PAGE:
On the Jingle Bell 5K, Christmas sales for runners and what runners eat
For runners in central Texas the largest race in Hays County is the Jingle Bell 5K run on Dec. 8 at the Sights and Sounds grounds. A few changes have been made to accommodate the road construction issues in front of the Chamber of Commerce building. The start just moved up a short block and will be in front of the bank. There is one small change on the route but nothing to be worried about as the change does not include a hill. Most races in this area feel good if 80 runners show up for the event. A few manage to get close to 200 – 300 runners. The Jingle Bell 5K is closer to 800 runners for the race. Volunteers are always needed for direction and water stops and at the registration desk. If you are not running in the race the race organizers can always use you as a volunteer.
This race goes back many years when it was Sights and Sounds 5K and sponsored by Century Telephone. Runners received a nice long sleeved shirt with a Christmas design on the front. I still have a couple of those shirts from those early races. The race had close to 200 runners even back then. Some days were great for running, but there were a few when the temperature was in the single digits and very cold.
At one time almost every race held in San Marcos started and finished at the Courthouse on the Square. There were summers when they had eight or nine races in a row on the weekends. But with various regulations and permits now required, the Jingle Bell 5K is about the only race left to run downtown. Old standby races such as the Tangram 5K and 10K and the Mudbug 5K are long gone.
On another topic. It is now legal to advertise for Christmas sales and events. Thanksgiving is past, Black Friday is almost over, and Cyber Monday is winding down. Now the Christmas sales can begin and a batch of new sales pitches are up and ready for the shopper. Runners can start thinking about gifts to give to family and friends that run. With all the advances in running technology the choices are many. Back some years all a shopper had for choices was shoes, sweat clothes, and maybe a watch that had a timer on it. Shoes are still an option, but finding a watch that tells time and has a stop watch function only is more likely found in an antique store. Watches today have GPS, pulse rate, distance covered, average pace, elevation changes, and a map of your run. The ads mention that no runner can be without these great advances in running technology.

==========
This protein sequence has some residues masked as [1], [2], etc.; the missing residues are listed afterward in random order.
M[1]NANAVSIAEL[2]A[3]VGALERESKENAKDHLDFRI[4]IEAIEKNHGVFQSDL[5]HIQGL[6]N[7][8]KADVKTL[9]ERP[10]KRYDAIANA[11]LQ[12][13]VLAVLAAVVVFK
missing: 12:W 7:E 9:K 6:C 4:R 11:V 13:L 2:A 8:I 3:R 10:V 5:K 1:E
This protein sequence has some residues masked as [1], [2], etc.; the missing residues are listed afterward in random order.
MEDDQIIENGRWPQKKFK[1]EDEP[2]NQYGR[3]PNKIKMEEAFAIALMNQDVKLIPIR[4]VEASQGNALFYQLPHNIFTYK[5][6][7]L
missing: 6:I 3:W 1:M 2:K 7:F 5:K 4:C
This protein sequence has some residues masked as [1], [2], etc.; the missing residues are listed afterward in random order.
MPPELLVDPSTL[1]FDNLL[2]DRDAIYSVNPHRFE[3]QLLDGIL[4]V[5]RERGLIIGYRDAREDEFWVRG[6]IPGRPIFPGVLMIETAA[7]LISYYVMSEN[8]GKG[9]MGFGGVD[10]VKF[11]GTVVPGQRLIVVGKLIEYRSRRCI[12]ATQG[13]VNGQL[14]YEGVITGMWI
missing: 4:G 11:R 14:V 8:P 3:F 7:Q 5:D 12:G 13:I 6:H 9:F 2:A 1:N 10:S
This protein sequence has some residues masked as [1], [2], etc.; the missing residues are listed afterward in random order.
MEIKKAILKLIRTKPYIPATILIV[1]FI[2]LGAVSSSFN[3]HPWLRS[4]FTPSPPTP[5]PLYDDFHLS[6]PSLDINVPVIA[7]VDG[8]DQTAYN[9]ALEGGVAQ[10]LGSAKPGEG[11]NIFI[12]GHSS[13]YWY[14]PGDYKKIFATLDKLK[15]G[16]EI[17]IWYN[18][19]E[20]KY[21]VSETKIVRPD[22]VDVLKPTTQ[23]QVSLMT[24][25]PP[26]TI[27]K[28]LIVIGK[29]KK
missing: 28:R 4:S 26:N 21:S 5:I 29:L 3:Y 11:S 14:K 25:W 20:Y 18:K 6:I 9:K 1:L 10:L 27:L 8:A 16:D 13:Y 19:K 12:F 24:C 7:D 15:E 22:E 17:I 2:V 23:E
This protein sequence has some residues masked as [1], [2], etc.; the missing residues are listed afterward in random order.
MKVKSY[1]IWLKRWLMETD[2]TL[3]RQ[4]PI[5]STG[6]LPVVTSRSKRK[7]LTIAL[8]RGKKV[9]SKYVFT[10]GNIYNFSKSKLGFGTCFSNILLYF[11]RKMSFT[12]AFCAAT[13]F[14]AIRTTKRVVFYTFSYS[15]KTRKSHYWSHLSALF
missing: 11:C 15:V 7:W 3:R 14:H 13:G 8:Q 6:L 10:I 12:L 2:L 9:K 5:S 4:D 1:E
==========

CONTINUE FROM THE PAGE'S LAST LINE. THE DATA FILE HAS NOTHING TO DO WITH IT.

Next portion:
One other subject that I am now seeing on the media and internet outlets is the findings of research on what runners eat. The hard part for the runner is to sort the various findings out. For instance, is dark chocolate better for you than regular chocolate, green tea versus black tea benefits, carbs versus protein for health, is coffee good or bad for you, caffeine versus decaf benefits, red wine versus white wine, sugar in fruit drinks versus sugar in sodas versus energy drinks versus diet drinks, French fries versus baked potatoes with butter and sour cream, and red meat versus chicken versus fish, for the main meal. My theory on most of this is that if I ate the food and I didn’t get ill or lose energy then it was okay.
The bad part of some of the choices people make is that as a population as a whole we are now fatter than ever before and the life span average is less now than a few years ago. I have read in various health magazines and research studies that between unhealthy eating habits and less active life style people are having more medical problems and do not live as long. I admit that to change habits in your life style is a difficult thing to do. I made a resolution to lose 15 pounds this year. I still have one month to go for 10 more pounds. Time to add more days walking up some hills, riding the bike a few more miles (maybe lead a 10K race instead of sticking to the 5K distance races), and try to not eat as many French fries with my hamburger.
Starting now until a few weeks into the New Year there are road races in the area every weekend. Most are the 5K distance of a little more than three miles. After being involved in many of the races over the years I can tell you that almost half of the entrants are walkers that want to be part of the event. It is easier to enter a race, pay an entry fee to encourage participation, be part of a crowd than to head out into the neighborhood by yourself. The key is to start moving and getting some exercise. If being part of a crowd at a 5K race helps motivate you and a friend to enjoy the festivities, then now is the time to start. All it takes is one small step, or change in life style, to eventually lead to better things. Even a puzzle starts out with small pieces before the picture is completed.